Created by Dutch FashionTech Designer Anouk Wipprecht, modeled in collaboration with Italian Architect Niccolo Casas, 3D printed at Materialise, and the awaited Intel Edison (announced at this years CES in Las Vegas) was incorporated into this garment to make it the smartest yet!
Anouk’s work tries to imagine how new high tech materials combined with smart sensors and actuators can impact the ways we connect, communicate and relate to one another. She believes technology will transform from the role of a ‘device’ towards functioning more as an integrated medium. As ‘wearable electronics’ like smart watches and trackers have fully arrived and it’s time to look at what more fashion has to offer, and the field of smart textiles and interactive garments have barely been explored. While there starts to arise more requests for ‘intelligent fashion’ from the consumer market, as noticed by the designer.
The Synapse Dress is an experiment between the wearer’s internal and external state, aimed at being ‘interactive fashion’ gone smart. this dress functions as an sensing garment, an dress based on bio-signals acting on the wearers behalf due to embedded sensors and actuators. Like Anouk’s other works, her over the top high-tech meets fashion style suits to a broad audience, to impress and ignite. But – the designer says – she also sees a very app-liable approach to the concept. As the dress logs your mood, and senses you far beyond one set of bio-signals only, the dress can become a little ecosystem which monitors your attitude, integrating the data from many sensors to put interaction back in the hands of the wearer, while co-evolving with the system around your body.
During Intel Development Forum 2014 (#IDF14) several different modes of interactions were explored on the Intel Edison micro-controller. The wearer was able to control the bright LEDs with manual control, remotely, with her mind, heart rate, and even proximity. She was able to capture photos and video during states of heightened concentration. These experiments with the participants and the data gathered inform a new series of connected and body sensing garments in the designers already impressive collection.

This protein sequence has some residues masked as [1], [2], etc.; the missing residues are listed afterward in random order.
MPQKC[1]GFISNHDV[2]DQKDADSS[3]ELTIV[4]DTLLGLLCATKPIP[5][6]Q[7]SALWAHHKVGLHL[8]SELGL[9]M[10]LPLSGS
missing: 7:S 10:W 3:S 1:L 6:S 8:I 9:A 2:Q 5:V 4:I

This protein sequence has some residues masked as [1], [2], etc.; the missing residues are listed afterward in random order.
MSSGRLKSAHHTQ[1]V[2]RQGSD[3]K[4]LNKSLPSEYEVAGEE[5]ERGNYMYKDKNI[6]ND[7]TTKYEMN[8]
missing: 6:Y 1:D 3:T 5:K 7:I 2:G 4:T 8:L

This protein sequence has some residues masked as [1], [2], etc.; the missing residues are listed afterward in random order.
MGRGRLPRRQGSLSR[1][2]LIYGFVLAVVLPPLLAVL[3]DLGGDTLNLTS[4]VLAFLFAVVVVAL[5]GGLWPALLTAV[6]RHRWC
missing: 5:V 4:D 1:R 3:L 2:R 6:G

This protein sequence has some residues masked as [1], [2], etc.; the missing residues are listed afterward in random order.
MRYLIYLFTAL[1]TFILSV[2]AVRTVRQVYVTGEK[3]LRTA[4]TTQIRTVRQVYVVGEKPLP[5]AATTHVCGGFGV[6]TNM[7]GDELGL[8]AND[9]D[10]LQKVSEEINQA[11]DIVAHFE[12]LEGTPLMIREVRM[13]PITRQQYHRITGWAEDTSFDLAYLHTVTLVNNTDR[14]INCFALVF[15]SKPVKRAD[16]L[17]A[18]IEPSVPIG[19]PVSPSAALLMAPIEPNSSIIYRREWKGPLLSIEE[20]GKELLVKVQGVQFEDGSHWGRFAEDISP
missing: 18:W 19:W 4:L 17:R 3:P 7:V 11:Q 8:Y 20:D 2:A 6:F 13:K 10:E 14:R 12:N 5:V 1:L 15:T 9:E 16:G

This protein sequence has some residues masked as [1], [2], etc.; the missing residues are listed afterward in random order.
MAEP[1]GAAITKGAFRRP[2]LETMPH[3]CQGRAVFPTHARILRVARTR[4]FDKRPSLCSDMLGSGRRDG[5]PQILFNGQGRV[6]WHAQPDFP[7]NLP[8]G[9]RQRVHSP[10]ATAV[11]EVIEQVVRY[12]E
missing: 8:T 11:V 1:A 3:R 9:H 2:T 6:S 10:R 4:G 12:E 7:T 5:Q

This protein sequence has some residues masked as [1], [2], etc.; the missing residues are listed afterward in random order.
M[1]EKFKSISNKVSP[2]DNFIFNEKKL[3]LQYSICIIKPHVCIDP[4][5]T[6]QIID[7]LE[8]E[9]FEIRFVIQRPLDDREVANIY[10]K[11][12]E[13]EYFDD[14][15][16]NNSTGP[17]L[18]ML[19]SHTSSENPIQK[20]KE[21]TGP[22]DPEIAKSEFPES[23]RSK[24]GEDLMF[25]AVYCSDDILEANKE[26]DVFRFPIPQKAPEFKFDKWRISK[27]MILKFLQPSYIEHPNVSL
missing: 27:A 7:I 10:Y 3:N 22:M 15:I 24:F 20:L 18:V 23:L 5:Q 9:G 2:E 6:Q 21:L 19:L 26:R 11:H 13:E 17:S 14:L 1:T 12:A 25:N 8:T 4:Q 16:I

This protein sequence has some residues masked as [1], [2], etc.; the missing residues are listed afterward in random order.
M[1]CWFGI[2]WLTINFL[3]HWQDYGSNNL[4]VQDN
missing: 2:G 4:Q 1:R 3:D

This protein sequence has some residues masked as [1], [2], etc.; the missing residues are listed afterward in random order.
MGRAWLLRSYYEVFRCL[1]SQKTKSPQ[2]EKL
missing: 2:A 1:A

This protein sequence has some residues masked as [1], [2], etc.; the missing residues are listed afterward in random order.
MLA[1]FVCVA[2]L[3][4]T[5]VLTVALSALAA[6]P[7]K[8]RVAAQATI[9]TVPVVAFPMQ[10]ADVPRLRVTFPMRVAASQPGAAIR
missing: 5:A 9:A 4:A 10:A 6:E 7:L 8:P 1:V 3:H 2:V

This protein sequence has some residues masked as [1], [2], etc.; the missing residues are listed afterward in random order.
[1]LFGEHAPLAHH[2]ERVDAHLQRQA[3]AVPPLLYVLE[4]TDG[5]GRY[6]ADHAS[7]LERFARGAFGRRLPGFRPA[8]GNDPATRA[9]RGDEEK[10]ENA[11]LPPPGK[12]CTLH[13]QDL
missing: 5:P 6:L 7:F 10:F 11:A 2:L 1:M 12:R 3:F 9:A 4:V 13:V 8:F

The dress headpiece is fitted with a sensor that tracks the wearers attention level. The Synapse Dress is aware of the wears heart rate via bluetooth. A wifi camera is controlled from the Edison micro controller to collect data about the wearers personal space when they are feeling anxious or in (dis)stress. An on-board web app collects and collate this data for review should the wearer want to know more about their emotional triggers, functioning as a ‘mood map’ of the wearer’s mind, and day.
The Synapse Dress is controlled from voice commands should the wearer want to express some of this sensor data or blast a person with 140W of blinding blue light if they come too close. These involuntary responds on the wearers behalf make for an interesting conversation about comfort while treasuring her personal space.